One of General Motors' (NYSE:GM) most-appealing developments for investors is far less sexy than the highly profitable Chevrolet Silverado, the flashy new Camaro, or the newest bling available inside each Cadillac -- I'm talking about GM Financial. The business entity will play a crucial role for the company if Detroit's largest automaker is going to beat the market through the rest of the decade.
Many investors don't fully understand GM Financial. Here are some of the details, and why it's so important.
What's GMF exactly?
The business strategy behind GMF is simple: Provide automotive finance products to more than 16,000 dealers worldwide, and support GM vehicle sales while generating profitable growth. Sounds easy, right? It's certainly more complicated than that, but if you really want to dig in and learn about it, I recommend reading this brief explanation of securitization from GMF.
Long story short: When a consumer purchases a vehicle from GM using GMF, the latter will create a contract, and then pool multiple contracts together to form a special purpose entity (SPE). From there, the contracts are moved to an asset-backed securities (ABS) trust. That trust is used as collateral for corporate bonds that are sold to investors; when consumers pay their monthly bills, GMF essentially reaps the profit margin between the interest it earned from consumers and what it paid out to investors.
What investors might not know, however, is that GM was forced to sell off its former financial entity during its bailout amid the financial crisis. Then, in 2010, GM purchased another financial entity, and has since been slowly building out its business.
It's certainly less sexy than selling the newest Cadillac for $60,000, but it's a very profitable business for General Motors. Already, it's one of GM's most important business segments for EBIT-adjusted earnings.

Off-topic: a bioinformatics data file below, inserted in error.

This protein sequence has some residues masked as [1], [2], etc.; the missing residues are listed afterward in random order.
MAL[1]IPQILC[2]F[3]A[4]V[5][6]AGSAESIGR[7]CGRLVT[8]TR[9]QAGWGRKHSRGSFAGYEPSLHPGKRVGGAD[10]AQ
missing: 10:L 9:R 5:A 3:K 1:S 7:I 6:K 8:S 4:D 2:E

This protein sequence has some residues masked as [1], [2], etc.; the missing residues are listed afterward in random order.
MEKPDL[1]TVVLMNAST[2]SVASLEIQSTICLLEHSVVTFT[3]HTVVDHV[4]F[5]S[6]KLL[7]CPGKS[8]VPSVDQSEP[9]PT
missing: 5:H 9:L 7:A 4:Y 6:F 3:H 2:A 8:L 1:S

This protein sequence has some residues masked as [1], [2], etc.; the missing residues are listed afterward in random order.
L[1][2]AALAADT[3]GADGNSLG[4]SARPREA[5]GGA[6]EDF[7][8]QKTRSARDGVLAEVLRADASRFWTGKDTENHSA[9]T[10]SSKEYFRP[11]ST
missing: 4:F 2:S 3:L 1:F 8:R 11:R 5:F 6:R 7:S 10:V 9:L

During this year's third quarter, GMF generated a quarterly record $1.7 billion in net revenue and $231 million EBIT-adjusted. That contribution is about to increase significantly in the near term, and will likely become GM's second-most-profitable business segment.
Much of that growth will come from expanding GMF's presence in GM's retail sales. Consider that GMF represented only 10.5% of GM's total retail sales as of last year's third quarter compared to 33% in GM's third quarter 2015. Though GMF doesn't want to finance every single GM retail sale in the U.S., there should still be significant upside to the quality loans it can dish out. For additional context, consider that as a percentage of GM retail sales, GMF represents 35.5% in Europe and nearly 55% in Latin America.
For more proof that GMF can increase its bottom-line profitability, look at crosstown rival Ford Motor Company (NYSE:F). Because Ford wasn't forced into bankruptcy, it wasn't forced to sell off its finance arm. That means that Ford Credit is a much more mature financial business. While Ford Credit is much more profitable than GMF at the moment, it shows how much room for growth GMF has, since GM outsells Ford by more than 3 million vehicles globally per year.
For context, Ford Credit ended the third quarter with $122 billion of managed receivables compared to GMF's $53 billion. Ford's third-quarter pre-tax profit of $541 million and year-to-date pre-tax profit of roughly $1.4 billion are roughly three or so years ahead of GM's third-quarter EBIT-adjusted earnings of $231 million and year-to-date EBIT-adjusted earnings of $670 million.
Ultimately, while GMF is a business many investors overlook, it will play a big role in GM accelerating its earnings potential in the near term. It also offers investors more stability on the automaker's bottom line, as earnings from GMF will be less volatile in the event of -- albeit, not immune to -- an economic downturn. If GMF can generate around $1.8 billion annually in pre-tax profits by the end of 2018, it will be a big win for GM investors.
Daniel Miller owns shares of Ford and General Motors. The Motley Fool recommends Ford and General Motors. Try any of our Foolish newsletter services free for 30 days. We Fools may not all hold the same opinions, but we all believe that considering a diverse range of insights makes us better investors. The Motley Fool has a disclosure policy.